How to Win Over Stubborn Children
Read our tips for dealing with stubborn behavior (Hint: All it takes is a little reverse psychology to get an obstinate kid to see things your way.) Plus, get more discipline tips.
Bath- & Bedtime Battles
The power struggle: Your child knows that getting out of the bathtub means bedtime is close, so no way is she leaving the water willingly! As for bedtime, she fights it every pajama-clad step of the way. It's becoming a nightly sparring period for your family.
Tune in. Steal a method that stores and movie producers employ all the time—using music to influence people's moods. Calming tunes subliminally puts Kellie Pease's three children into bedtime mode without her ever saying a word. Each child has a favorite disc that the Derby, CT, mom pops into a CD player during bath- and storytime to help them wind down. This works especially well with strong-willed kids, who may have a hard time relaxing enough on their own to be ready to go to sleep.
Play the “yes” game. Try this clever strategy from Stiffelman: Ask your child questions that will prompt her to answer “yes” at least three times in a row, such as “Wow, you're having a great time playing with those bath toys, aren't you?” (Yep!) “What about bringing your swimming goggles into the bath with you next time? Would that be fun?” (Hey, yeah, that's a good idea!) “Does that dinosaur float? Can you show me?” (Sure I can! Just watch this!) The “three yeses” help break down your child's resistance, and she also feels like she's been heard and understood.
Offer options. Gently guide her toward the next step with two choices, such as “Do you want to dry yourself off with the towel or should I help you?” Don't announce that bathtime is over; simply start the process. Move seamlessly through the getting-ready-for-bed routine, offering two options at a time along the way, such as “Which book should we read before bed—X or Y?” If your child balks at the choices—“Neither! I'm not going to bed!”—respond calmly, “That wasn't one of the choices. Did you want this book or that one?” Repeat calmly as needed. Stiffelman says stubborn kids hate hearing parents sound like broken records, and they usually give in. If they don't, simply say “Okay, I guess you've chosen not to have a book tonight. Good night, sweetie! We'll try again tomorrow night!” Lights-out. And don't give in, even if your kid puts up a fuss. Sticking to your word practically guarantees you won't have a repeat episode tomorrow night.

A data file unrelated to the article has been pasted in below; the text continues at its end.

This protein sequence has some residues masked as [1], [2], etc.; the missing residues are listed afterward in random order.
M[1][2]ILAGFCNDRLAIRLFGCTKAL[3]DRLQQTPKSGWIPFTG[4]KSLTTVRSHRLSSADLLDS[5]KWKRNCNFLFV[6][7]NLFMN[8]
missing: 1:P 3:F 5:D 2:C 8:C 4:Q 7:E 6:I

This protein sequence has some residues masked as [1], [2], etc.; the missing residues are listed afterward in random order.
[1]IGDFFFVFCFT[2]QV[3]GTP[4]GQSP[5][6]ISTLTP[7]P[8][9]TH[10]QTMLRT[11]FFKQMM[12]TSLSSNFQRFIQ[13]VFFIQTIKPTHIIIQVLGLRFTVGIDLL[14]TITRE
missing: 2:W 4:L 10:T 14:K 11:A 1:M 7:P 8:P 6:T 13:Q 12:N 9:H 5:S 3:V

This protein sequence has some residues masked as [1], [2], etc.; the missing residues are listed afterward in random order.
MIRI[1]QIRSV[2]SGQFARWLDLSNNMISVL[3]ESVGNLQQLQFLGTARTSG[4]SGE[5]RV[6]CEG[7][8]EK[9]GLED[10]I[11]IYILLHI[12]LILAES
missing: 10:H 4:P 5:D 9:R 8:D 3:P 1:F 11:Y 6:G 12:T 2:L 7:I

Establish a connection. Before actually moving your kids toward the bedroom, use a technique psychotherapist Susan Stiffelman, of Malibu, CA, calls “Connect Before You Direct.” Take a few minutes to sit beside your child and show interest in the game he's playing or TV show he's watching. Ask a few well-placed questions or say something supportive like “I can see why you like this show—it's really funny!” When kids feel connected to you, they're much more likely to do what you ask next, says Stiffelman, the author of Parenting Without Power Struggles: Raising Joyful, Resilient Kids While Staying Cool, Calm, and Connected.
Negotiate a new bedtime. Bigger kids' sleep habits are starting to change as they head toward tweendom. If you prefer your child be in bed with the lights out at 8:30 p.m., but he swears he's not tired until 9 p.m., strike a deal that he must be in his room and quiet—not coming out repeatedly to bug you—at 8:30. Then he can stay up and read or play quietly, and you'll trust him to put himself into bed when 9 p.m. rolls around. Strong-willed kids see this kind of deal as a “win” on their part because it gives them an added measure of independence. But be clear that if your child breaks the deal—by being loud, coming out of his room, or ignoring the new curfew—you'll go back to the earlier lights-out time.